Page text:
Noticeboard row rumbles on

A HEATED row over a village noticeboard has resulted in the setting up of a new body, which meets for the first time on Thursday, July 24.The Debenham Society has been formed in the wake of the storm of protest which followed a decision to replace the old village noticeboard with a new structure.

A HEATED row over a village noticeboard has resulted in the setting up of a new body, which meets for the first time on Thursday, July 24.

The Debenham Society has been formed in the wake of the storm of protest which followed a decision to replace the old village noticeboard with a new structure.

Critics of the green pillar-shaped board claimed it was out of keeping with the village and would be more at home in continental Europe. Some went further, likening it to a French "pissoir" or urinal.

Those involved in setting up the new civic amenities society are strongly against siting the structure on the village green and hope that following a consultation process about its future it will be moved elsewhere.


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"That was the starting point because it really is an eyesore and totally inappropriate for a village centre like this. The extraordinary thing is the telephone kiosk is listed, and for this the parish council don't even need any form of planning consent," said Andrew Grant-Adamson, temporary secretary of the group.

But members of the embryonic new group, which they plan to affiliate to the Civic Trust, say they don't intend to be a one-issue society, although they are committed to the removal of the board from the conservation area.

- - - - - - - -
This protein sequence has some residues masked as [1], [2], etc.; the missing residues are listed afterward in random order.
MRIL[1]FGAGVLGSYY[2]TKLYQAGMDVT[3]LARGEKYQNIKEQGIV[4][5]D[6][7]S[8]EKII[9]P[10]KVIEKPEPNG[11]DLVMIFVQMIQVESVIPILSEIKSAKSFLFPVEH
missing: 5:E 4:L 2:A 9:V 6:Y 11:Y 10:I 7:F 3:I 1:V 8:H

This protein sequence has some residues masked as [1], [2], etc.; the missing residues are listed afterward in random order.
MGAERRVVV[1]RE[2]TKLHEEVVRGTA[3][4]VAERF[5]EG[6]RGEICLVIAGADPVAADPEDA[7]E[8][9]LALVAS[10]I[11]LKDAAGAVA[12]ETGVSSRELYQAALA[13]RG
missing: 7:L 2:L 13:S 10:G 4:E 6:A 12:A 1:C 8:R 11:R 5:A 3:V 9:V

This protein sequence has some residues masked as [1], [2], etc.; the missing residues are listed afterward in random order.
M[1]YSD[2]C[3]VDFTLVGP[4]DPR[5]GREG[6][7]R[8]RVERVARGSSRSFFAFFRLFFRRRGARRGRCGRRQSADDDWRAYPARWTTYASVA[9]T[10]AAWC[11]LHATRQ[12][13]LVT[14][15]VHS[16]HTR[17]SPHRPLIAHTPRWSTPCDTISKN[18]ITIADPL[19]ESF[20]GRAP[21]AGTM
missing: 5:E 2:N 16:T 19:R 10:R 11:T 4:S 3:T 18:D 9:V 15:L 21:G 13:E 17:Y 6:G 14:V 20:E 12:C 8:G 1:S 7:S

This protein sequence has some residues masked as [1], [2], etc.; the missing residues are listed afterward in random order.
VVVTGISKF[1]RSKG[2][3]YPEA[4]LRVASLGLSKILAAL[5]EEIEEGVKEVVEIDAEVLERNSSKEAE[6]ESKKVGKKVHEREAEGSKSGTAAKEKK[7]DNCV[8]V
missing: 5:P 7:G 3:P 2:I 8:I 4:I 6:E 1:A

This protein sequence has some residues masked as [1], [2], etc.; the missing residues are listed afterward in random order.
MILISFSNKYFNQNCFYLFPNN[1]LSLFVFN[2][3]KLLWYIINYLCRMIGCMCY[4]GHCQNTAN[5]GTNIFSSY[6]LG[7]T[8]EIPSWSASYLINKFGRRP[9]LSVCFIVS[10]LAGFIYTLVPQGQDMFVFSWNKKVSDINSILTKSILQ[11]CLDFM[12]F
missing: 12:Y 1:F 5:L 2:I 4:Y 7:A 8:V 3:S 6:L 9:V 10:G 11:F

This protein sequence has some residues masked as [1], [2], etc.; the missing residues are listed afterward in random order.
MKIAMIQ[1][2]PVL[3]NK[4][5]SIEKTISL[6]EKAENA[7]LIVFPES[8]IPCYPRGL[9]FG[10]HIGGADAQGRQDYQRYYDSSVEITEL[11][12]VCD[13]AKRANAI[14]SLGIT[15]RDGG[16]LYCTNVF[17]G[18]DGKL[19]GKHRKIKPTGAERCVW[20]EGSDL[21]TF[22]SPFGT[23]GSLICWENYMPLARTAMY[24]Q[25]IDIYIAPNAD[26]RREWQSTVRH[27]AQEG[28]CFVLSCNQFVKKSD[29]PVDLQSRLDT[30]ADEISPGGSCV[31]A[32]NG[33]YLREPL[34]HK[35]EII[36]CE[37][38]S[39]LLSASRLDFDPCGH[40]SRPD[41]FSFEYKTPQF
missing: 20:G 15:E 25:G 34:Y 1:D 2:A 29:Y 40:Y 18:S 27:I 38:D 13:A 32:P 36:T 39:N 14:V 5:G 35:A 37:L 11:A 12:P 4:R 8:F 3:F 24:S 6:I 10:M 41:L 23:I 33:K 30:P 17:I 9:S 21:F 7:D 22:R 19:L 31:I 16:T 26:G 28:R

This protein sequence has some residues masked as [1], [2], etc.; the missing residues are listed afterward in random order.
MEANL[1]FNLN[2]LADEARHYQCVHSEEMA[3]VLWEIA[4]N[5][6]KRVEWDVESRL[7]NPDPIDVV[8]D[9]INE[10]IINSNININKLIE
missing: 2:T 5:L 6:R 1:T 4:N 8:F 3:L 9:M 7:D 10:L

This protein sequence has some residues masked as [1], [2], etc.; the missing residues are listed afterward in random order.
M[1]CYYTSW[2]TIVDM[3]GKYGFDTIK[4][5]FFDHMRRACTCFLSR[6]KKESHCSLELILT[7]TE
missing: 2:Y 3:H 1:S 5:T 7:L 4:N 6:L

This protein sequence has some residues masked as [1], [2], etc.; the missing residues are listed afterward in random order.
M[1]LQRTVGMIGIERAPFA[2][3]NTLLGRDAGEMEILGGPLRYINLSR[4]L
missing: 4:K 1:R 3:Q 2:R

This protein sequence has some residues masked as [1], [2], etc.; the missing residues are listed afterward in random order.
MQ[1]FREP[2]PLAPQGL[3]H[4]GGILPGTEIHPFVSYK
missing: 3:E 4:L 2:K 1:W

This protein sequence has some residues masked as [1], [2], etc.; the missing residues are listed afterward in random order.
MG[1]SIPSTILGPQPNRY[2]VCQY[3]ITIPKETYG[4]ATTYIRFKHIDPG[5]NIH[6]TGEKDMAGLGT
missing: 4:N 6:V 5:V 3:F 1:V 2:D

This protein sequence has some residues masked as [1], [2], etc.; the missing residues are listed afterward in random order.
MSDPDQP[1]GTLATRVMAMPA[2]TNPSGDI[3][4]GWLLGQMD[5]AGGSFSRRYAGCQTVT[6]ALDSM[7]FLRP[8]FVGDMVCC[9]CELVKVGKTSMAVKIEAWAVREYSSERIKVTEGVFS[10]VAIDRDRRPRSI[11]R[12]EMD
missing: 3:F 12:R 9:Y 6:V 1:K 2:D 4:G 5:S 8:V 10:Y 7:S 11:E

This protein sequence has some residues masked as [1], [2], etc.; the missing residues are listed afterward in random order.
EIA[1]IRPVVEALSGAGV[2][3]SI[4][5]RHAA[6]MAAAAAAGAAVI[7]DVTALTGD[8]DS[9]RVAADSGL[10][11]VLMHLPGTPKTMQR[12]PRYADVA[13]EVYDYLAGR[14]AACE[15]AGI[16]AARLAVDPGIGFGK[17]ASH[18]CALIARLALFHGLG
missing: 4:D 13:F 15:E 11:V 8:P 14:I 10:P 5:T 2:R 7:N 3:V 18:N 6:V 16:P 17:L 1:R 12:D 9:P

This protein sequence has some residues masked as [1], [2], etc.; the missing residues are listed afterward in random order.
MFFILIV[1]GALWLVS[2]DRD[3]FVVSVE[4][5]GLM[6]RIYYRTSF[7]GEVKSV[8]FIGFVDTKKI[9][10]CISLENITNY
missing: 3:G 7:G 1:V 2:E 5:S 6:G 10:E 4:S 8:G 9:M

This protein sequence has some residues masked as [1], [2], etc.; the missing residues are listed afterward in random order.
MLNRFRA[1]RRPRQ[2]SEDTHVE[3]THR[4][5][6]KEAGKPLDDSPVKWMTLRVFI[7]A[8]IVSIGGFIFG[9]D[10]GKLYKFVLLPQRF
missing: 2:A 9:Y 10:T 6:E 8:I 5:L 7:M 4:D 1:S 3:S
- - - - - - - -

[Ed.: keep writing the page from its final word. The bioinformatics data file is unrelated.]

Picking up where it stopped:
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"The parish council are planning a consultation of it. Where that will go we don't know but obviously we will be active during that," said Mr Grant-Adamson. "Of course, one of the things we need to do is to make sure that everyone in the village is fully aware of the consultation and actually thinks about what an eyesore this is on the village scene."

They say they want to protect the look of the village, and that by forming such a society they will be following the example of outstandingly important Suffolk villages such as Clare and Lavenham.

So far about 30 people have been to meetings about setting up the society and more than that have shown an interest in joining.

Chris McAleer, temporary chairman of the group, said: "The village is the way is it because of a lack of money. It was originally built in the good times and it stayed the way it is because people did not have the money to rebuild. There are buildings here going back 600 or 700 years. If too much money becomes available it can ruin a place within a very short space of time."

Mr Grant-Adamson stressed they were not against change.

"I think it would be wrong to think it was a group of people who want to pickle the place and use it as a specimen," he said. "It will change. It's bound to as it always has done. It's making sure that change is done well."

The Debenham Society will hold its inaugural meeting at Dove Cottage at 8pm on Thursday, July 24. It is open to all.

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